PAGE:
Every two weeks, the lining of your intestine completely regenerates itself. That's why doctors believe intestines are the perfect organ to regrow. A medical breakthrough centered on this fact is helping children born with gastrointestinal defects.
At 18 weeks pregnant, Stacy was told that something was wrong with her son Nathan. He had a rare birth defect that left him with only a few inches of intestines, when a baby at his age would normally have around six to eight feet.
For Nathan, that meant a lifetime of being fed through a tube or getting a transplant. But Dr. Tracy Grikscheit of The Saban Research Institute said she hopes a discovery in her lab can change the prognosis.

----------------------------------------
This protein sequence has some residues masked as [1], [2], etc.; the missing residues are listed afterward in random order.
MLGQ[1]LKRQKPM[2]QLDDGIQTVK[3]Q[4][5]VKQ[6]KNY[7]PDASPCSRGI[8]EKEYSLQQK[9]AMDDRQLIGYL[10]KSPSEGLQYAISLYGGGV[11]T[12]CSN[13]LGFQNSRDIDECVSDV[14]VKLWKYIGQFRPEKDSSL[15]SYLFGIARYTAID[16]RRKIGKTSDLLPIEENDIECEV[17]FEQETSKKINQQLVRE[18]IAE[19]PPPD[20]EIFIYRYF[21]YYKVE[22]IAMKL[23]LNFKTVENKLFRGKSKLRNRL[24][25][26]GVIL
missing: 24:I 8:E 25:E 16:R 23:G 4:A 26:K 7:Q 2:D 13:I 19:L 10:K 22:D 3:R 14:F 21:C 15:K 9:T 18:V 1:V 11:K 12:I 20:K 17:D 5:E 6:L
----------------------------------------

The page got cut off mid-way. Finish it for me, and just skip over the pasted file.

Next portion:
"We've been able to show that we can make every part of the gastrointestinal tract. We can make esophagus, stomach, small intestine and colon," Dr. Grikscheit said.
After children have surgery, doctors take leftover tissue and grow a new organ in the lab. Dr. Grikscheit said this eliminates the risk of rejection and a lifetime of medication.
"If we were able to make engineered intestine from your own cells, it would be part of you, grow with you. It would self repair," Dr. Grikscheit said.
It's a medical breakthrough that could have patients healing themselves.
Dr. Grikscheit has received a $3.4 million grant to fund her studies. The same approach has the potential to help adults who lose part of their colon to cancer or other bowel diseases.